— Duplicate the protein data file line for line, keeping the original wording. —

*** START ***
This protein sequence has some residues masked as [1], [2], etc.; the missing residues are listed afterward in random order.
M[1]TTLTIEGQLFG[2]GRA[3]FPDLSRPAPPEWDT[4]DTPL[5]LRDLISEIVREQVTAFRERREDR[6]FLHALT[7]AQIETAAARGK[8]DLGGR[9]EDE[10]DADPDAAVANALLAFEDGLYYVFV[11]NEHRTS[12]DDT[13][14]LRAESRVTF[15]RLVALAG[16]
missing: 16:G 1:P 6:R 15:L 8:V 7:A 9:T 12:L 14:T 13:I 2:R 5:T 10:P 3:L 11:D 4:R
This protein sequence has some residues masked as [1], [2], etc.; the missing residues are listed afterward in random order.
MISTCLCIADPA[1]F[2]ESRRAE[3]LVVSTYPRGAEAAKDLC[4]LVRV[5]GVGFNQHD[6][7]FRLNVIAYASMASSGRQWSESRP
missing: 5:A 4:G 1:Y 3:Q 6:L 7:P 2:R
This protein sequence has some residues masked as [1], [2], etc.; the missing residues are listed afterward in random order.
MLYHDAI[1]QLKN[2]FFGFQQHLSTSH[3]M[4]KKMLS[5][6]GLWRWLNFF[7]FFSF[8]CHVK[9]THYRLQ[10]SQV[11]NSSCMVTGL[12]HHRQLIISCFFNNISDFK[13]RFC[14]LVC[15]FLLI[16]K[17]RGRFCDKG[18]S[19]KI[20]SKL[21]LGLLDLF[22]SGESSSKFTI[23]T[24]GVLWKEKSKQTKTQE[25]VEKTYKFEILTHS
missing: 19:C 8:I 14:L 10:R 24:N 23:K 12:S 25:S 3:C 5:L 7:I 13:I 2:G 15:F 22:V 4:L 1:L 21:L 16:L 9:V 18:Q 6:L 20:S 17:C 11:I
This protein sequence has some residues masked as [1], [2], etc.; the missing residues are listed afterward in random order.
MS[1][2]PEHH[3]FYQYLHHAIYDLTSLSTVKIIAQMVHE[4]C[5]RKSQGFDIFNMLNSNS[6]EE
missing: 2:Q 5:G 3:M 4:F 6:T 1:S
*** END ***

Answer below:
This protein sequence has some residues masked as [1], [2], etc.; the missing residues are listed afterward in random order.
M[1]TTLTIEGQLFG[2]GRA[3]FPDLSRPAPPEWDT[4]DTPL[5]LRDLISEIVREQVTAFRERREDR[6]FLHALT[7]AQIETAAARGK[8]DLGGR[9]EDE[10]DADPDAAVANALLAFEDGLYYVFV[11]NEHRTS[12]DDT[13][14]LRAESRVTF[15]RLVALAG[16]
missing: 16:G 1:P 6:R 15:L 8:V 7:A 9:T 12:L 14:T 13:I 2:R 5:T 10:P 3:L 11:D 4:R
This protein sequence has some residues masked as [1], [2], etc.; the missing residues are listed afterward in random order.
MISTCLCIADPA[1]F[2]ESRRAE[3]LVVSTYPRGAEAAKDLC[4]LVRV[5]GVGFNQHD[6][7]FRLNVIAYASMASSGRQWSESRP
missing: 5:A 4:G 1:Y 3:Q 6:L 7:P 2:R
This protein sequence has some residues masked as [1], [2], etc.; the missing residues are listed afterward in random order.
MLYHDAI[1]QLKN[2]FFGFQQHLSTSH[3]M[4]KKMLS[5][6]GLWRWLNFF[7]FFSF[8]CHVK[9]THYRLQ[10]SQV[11]NSSCMVTGL[12]HHRQLIISCFFNNISDFK[13]RFC[14]LVC[15]FLLI[16]K[17]RGRFCDKG[18]S[19]KI[20]SKL[21]LGLLDLF[22]SGESSSKFTI[23]T[24]GVLWKEKSKQTKTQE[25]VEKTYKFEILTHS
missing: 19:C 8:I 14:L 10:R 24:N 23:K 12:S 25:S 3:C 5:L 7:I 13:I 2:G 15:F 22:V 4:L 1:L 21:L 16:L 9:V 18:Q 6:L 20:S 17:C 11:I
This protein sequence has some residues masked as [1], [2], etc.; the missing residues are listed afterward in random order.
MS[1][2]PEHH[3]FYQYLHHAIYDLTSLSTVKIIAQMVHE[4]C[5]RKSQGFDIFNMLNSNS[6]EE
missing: 2:Q 5:G 3:M 4:F 6:T 1:S